Past financial crises have shown that systemic risk can emanate from financial firms or activities. It can be caused by the failure of a large firm (hence, the moniker "too big to fail") or it can be caused by correlated losses among many small market participants. Although historical financial crises have centered on banks, nonbank financial firms were also a source of instability in the 2007-2009 crisis.
The 2010 Dodd-Frank Act (P.L. 111-203) was enacted in response to the crisis. It enhanced the regulation of certain financial firms and activities to reduce systemic risk, particularly prudential regulation administered by the Federal Reserve (Fed) of banks and nonbanks. All large banks would automatically be subject to more stringent standards, as would nonbanks designated by the Financial Stability Oversight Council (FSOC), popularly known as systemically important financial institutions (SIFIs). This approach can be classified as an institution-based approach because it addresses risks to financial stability at the firm level.
As discussed in this Insight, all four of the nonbanks that were designated by FSOC have since been de-designated, and the size threshold for enhanced regulation of banks was recently increased. The Treasury Department has argued that activities-based systemic risk regulation—regulating particular financial activities or practices to prevent them from causing financial instability—is preferable to institution-based regulation for nonbanks. The two approaches, however, need not be mutually exclusive. International insurance regulation has also moved away from a focus on institution-based regulation and toward activities-based regulation recently.
An institution-based approach addresses financial instability that stems primarily from the failure of large, interconnected firms. It particularly could address the experience during the 2007-2009 crisis, when large, complex firms, such as AIG, failed due to unanticipated correlated losses in different activities within a firm (credit default swaps and securities lending, in the case of AIG). An institution-based approach could also address the possibility of a firm failing due to more company-specific issues, such as inadequate internal controls, for example.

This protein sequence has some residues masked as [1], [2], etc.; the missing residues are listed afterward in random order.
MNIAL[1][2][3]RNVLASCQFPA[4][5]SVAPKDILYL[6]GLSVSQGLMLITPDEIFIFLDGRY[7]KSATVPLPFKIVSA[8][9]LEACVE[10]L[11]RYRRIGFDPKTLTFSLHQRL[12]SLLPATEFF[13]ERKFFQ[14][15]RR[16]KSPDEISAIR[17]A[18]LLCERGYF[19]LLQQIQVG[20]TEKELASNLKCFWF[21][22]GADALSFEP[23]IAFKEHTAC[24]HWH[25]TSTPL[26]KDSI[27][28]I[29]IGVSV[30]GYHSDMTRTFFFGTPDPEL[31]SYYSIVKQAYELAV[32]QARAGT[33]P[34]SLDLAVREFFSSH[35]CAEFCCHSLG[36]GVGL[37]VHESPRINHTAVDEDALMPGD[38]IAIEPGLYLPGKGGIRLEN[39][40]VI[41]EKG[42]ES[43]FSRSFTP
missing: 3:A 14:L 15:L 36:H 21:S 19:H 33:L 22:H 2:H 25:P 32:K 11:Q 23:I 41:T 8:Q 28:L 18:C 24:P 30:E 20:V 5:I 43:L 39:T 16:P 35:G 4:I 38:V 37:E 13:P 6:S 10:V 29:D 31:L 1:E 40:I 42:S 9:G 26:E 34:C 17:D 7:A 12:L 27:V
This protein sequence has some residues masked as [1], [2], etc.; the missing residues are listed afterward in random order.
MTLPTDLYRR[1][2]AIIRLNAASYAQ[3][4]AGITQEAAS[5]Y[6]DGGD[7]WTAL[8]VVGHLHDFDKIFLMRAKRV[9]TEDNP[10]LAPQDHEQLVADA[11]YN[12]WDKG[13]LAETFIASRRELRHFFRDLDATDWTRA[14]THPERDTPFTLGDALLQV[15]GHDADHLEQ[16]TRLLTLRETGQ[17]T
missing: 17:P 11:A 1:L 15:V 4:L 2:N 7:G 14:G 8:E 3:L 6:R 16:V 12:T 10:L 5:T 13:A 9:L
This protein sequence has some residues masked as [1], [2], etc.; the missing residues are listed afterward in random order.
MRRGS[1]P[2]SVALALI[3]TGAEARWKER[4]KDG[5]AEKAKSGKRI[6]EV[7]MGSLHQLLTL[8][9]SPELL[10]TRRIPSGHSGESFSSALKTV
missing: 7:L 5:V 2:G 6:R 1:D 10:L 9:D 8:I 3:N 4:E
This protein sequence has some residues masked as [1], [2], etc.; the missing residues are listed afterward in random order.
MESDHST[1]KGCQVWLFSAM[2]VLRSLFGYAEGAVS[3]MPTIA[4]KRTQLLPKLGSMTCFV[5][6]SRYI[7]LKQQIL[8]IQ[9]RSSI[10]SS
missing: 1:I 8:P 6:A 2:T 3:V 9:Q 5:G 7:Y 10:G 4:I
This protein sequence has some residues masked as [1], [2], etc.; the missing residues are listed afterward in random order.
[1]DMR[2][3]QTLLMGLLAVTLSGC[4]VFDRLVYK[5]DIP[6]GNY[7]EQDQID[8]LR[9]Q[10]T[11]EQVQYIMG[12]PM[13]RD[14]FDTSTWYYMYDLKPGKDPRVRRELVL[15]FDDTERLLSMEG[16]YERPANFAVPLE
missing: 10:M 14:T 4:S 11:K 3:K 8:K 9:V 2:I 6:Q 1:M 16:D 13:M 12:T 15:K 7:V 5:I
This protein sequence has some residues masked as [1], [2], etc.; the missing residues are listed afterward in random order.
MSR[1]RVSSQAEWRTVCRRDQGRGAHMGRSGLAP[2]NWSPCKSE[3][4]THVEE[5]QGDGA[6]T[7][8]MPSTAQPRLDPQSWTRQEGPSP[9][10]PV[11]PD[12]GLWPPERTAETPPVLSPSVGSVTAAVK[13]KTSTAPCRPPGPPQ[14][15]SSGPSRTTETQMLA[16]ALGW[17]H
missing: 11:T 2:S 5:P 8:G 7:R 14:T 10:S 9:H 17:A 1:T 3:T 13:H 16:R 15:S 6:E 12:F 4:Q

Institution-based regulation allows for overall monitoring of firms' risk-taking that activities-based regulation does not. (Dodd-Frank gave the Fed the authority to actively supervise SIFIs; all banks are subject to similar supervision, but some other types of financial firms are not.) For example, stress tests and living wills allow regulators to prepare for, respectively, how SIFIs would fare under stress and their orderly failure. Systemic risk might be more likely to build up undetected if regulators do not regularly examine large nonbanks because they are not subject to enhanced regulation.
Institution-based regulation, however, also has drawbacks. It could create regulatory "cliffs" where two fairly similar firms do not compete on a "level playing field" because one is designated for enhanced regulation and the other is not. Such regulation could even backfire by pushing more "risky" activities into institutions that are not regulated for safety and soundness or systemic risk. Institution-based regulation, as put into place under Dodd-Frank, was also particularly criticized for the possibility of the Fed, a bank regulator, inappropriately applying bank-centric regulation to nonbanks. (Since the pertinent regulations were never finalized, the merits of this argument remain unknown.)